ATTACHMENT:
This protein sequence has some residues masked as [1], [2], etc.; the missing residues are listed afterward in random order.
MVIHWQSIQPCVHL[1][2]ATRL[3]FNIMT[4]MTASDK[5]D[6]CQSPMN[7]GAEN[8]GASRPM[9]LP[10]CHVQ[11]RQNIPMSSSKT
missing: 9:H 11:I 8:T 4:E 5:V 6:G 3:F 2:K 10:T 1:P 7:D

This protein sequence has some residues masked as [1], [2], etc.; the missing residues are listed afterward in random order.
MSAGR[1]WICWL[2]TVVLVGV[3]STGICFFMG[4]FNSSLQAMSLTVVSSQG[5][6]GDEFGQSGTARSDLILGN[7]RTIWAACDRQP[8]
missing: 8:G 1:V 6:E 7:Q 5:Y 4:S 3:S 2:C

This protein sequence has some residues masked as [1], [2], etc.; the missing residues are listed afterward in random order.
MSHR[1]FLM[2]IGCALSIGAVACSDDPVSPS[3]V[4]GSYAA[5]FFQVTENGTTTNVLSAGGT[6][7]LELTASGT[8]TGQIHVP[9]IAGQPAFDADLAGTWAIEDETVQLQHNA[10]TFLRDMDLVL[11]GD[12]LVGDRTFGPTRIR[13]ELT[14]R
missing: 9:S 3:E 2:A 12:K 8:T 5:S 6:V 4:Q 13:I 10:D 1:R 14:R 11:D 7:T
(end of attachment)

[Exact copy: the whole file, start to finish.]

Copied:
This protein sequence has some residues masked as [1], [2], etc.; the missing residues are listed afterward in random order.
MVIHWQSIQPCVHL[1][2]ATRL[3]FNIMT[4]MTASDK[5]D[6]CQSPMN[7]GAEN[8]GASRPM[9]LP[10]CHVQ[11]RQNIPMSSSKT
missing: 9:H 11:I 8:T 4:E 5:V 6:G 3:F 2:K 10:T 1:P 7:D

This protein sequence has some residues masked as [1], [2], etc.; the missing residues are listed afterward in random order.
MSAGR[1]WICWL[2]TVVLVGV[3]STGICFFMG[4]FNSSLQAMSLTVVSSQG[5][6]GDEFGQSGTARSDLILGN[7]RTIWAACDRQP[8]
missing: 8:G 1:V 6:E 7:Q 5:Y 4:S 3:S 2:C

This protein sequence has some residues masked as [1], [2], etc.; the missing residues are listed afterward in random order.
MSHR[1]FLM[2]IGCALSIGAVACSDDPVSPS[3]V[4]GSYAA[5]FFQVTENGTTTNVLSAGGT[6][7]LELTASGT[8]TGQIHVP[9]IAGQPAFDADLAGTWAIEDETVQLQHNA[10]TFLRDMDLVL[11]GD[12]LVGDRTFGPTRIR[13]ELT[14]R
missing: 9:S 3:E 2:A 12:K 8:T 5:S 6:V 4:Q 13:I 10:D 1:R 14:R 11:D 7:T